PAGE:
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InfoQ Homepage News Microsoft Bing Gets Performance Boost from .NET Core 2.1

Microsoft Bing Gets Performance Boost from .NET Core 2.1

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After moving Microsoft search engine Bing to .NET Core 2.1, internal server latency dropped by 34%, writes Microsoft engineer Mukul Sabharwal, mostly thanks to improvements contributed by the .NET community.

According to Sabharwal, a number of improvements to .NET Core account for most of the performance gain, including vectorization of string equality and string.IndexOf/LastIndexOf using the new Span<T> type, which speeds up HTML rendering and manipulation; devirtualization for EqualityComparer.Default, which improves dictionary performance; write watch for concurrent GC, which brought a reduction in CPU usage; and others.

(Image from Microsoft blog).

As mentioned, most of the improvements were contributed by the .NET community, notes Sabharwal, although many GitHub’s PRs originated from Microsoft employees.

There were two key factors that made possible to transition Bing to .NET Core 2.1, according to Sabharwal. One is support for ReadyToRun images, which enables JIT compilation as a pre-deployment step. Without ReadyToRun images, all code should be JIT-compiled on each machine where it is meant to run, with a significant reduction in service capacity due to the sheer number of machines powering Bing. Using the .NET Core crossgen tool, it was instead possible to pre-compile the application in Microsoft labs and then deploy the images.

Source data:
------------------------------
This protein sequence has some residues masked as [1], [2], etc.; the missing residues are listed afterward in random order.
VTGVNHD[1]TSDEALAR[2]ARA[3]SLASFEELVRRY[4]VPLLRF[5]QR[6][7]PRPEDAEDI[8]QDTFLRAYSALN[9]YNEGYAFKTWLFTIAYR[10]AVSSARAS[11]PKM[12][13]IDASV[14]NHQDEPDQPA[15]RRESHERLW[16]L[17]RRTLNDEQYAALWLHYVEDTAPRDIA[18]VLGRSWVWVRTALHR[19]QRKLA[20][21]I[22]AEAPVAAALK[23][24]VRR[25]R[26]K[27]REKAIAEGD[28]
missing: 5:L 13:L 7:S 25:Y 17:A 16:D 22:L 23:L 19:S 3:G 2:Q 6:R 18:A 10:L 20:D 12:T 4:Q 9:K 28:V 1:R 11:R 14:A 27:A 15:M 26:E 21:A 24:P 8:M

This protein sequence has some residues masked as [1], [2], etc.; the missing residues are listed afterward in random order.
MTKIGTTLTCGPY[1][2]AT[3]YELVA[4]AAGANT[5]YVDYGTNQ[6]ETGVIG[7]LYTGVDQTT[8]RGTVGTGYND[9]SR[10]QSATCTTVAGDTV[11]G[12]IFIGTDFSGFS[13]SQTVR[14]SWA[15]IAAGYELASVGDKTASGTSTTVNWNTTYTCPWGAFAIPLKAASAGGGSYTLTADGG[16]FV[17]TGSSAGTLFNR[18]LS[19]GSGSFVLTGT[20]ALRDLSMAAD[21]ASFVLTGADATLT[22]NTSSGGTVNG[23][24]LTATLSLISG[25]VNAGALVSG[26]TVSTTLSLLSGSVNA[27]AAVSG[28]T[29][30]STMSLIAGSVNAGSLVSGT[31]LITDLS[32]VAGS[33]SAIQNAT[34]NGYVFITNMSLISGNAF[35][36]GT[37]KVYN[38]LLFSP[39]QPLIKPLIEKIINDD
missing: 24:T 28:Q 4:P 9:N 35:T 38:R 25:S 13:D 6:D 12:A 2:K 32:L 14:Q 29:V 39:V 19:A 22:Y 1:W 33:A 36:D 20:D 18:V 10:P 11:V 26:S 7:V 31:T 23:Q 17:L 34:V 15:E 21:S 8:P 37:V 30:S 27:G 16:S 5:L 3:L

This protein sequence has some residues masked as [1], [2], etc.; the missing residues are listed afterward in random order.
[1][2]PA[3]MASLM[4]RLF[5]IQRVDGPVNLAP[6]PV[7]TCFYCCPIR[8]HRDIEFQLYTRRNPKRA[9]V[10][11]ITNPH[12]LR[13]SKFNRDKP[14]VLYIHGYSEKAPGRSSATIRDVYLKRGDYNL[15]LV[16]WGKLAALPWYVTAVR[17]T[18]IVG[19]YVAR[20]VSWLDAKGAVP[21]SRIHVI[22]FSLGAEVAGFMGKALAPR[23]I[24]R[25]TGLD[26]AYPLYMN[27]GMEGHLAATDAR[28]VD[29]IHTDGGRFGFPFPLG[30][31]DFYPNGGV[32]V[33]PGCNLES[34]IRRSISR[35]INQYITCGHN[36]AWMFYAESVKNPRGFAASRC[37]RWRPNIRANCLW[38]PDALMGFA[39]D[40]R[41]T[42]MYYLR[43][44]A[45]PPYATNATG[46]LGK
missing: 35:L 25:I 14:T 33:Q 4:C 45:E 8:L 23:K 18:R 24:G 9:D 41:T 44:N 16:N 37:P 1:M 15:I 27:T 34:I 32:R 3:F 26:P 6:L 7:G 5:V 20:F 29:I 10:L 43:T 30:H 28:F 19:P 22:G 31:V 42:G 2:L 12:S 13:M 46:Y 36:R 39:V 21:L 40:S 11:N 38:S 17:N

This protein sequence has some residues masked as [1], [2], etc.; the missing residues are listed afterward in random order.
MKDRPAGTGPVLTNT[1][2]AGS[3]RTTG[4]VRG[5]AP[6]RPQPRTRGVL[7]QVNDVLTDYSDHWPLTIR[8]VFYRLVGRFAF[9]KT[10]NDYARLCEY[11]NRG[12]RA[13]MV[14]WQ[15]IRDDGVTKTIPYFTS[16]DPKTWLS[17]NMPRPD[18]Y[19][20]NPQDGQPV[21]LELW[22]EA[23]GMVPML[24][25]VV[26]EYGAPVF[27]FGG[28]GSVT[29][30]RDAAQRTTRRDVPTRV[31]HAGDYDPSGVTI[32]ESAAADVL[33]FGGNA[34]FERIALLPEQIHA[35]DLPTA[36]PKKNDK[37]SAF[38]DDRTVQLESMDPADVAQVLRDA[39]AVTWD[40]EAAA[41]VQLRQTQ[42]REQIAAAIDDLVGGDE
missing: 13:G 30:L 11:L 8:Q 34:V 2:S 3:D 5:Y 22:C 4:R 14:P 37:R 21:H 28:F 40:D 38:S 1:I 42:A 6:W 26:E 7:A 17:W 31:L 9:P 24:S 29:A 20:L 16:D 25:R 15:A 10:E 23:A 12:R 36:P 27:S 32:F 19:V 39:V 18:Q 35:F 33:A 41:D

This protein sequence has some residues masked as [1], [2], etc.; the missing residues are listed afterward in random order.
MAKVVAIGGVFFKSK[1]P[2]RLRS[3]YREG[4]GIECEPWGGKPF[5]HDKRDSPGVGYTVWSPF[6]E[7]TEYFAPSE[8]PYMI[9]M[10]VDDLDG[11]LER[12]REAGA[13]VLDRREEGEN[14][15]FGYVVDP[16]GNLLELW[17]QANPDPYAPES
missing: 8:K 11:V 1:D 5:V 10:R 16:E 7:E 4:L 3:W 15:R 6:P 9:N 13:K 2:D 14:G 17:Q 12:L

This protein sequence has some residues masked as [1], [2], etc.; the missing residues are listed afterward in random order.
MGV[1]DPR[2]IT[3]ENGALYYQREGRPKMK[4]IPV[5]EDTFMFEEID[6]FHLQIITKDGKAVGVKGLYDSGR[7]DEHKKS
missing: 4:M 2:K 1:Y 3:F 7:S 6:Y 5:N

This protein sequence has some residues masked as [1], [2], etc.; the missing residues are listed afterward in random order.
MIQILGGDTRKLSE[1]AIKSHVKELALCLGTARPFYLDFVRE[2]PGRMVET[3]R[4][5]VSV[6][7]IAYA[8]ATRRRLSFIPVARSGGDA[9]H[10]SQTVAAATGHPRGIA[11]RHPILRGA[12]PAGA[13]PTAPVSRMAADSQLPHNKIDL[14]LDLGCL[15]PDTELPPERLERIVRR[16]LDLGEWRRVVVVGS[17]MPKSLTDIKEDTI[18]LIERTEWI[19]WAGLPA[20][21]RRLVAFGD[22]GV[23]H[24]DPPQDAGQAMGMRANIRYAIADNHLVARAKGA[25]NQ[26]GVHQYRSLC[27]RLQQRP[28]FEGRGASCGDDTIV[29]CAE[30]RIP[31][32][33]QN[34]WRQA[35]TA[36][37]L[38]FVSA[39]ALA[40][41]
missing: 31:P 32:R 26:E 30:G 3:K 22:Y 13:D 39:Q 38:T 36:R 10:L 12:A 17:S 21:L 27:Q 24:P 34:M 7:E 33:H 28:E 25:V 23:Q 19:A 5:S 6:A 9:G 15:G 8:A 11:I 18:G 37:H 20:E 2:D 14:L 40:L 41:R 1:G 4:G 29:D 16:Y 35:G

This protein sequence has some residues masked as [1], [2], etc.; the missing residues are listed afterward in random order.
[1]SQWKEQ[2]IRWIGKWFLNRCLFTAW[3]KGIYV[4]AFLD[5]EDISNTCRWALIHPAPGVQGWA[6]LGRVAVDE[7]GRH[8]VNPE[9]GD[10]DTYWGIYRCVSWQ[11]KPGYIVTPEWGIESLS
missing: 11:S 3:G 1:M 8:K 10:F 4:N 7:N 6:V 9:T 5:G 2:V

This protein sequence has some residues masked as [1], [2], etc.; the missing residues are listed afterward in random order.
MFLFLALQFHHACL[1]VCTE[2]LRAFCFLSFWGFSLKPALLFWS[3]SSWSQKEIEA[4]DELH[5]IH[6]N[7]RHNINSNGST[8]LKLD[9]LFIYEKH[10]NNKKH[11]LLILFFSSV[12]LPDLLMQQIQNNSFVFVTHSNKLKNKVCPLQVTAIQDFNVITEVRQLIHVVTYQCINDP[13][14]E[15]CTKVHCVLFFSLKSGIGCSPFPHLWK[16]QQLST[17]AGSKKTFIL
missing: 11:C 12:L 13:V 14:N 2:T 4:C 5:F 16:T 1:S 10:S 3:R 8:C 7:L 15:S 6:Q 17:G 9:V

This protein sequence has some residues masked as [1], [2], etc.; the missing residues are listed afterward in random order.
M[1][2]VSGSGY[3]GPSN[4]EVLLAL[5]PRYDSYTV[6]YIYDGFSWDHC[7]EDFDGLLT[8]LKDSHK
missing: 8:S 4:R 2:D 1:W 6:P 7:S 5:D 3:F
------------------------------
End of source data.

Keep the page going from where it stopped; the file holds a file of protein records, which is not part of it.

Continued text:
The second key factor is .NET Standard 2.0, a collection of over 32k APIs which helped developers ensure that their code was easily portable to .NET Core 2.1 on multiple platforms.

As a final remark, Sabharwal stresses the importance of using xcopy to deploy the .NET Core runtime inside the Bing application from their continuous integration pipeline. This made it possible to have Bing transitioned to .Net Core 2.1 just two days after the official .Net Core 2.1 release.

As InfoQ reported at the time of its announcement, one of the biggest selling points for .NET Core 2.1 is performance improvement, along with new deployment options in the form of self-contained deployments. On the performance front, most notably .NET Core 2.1 brought support for the new System.Span<T> type, which has been lately added to F# 4.5 as well. Additionally, the JIT compiler got many optimizations, including the ones listed above.

If you want to get more in-depth information about .NET Core 2.1 performance improvements, do not miss Microsoft engineer Stephen Toub’s post.

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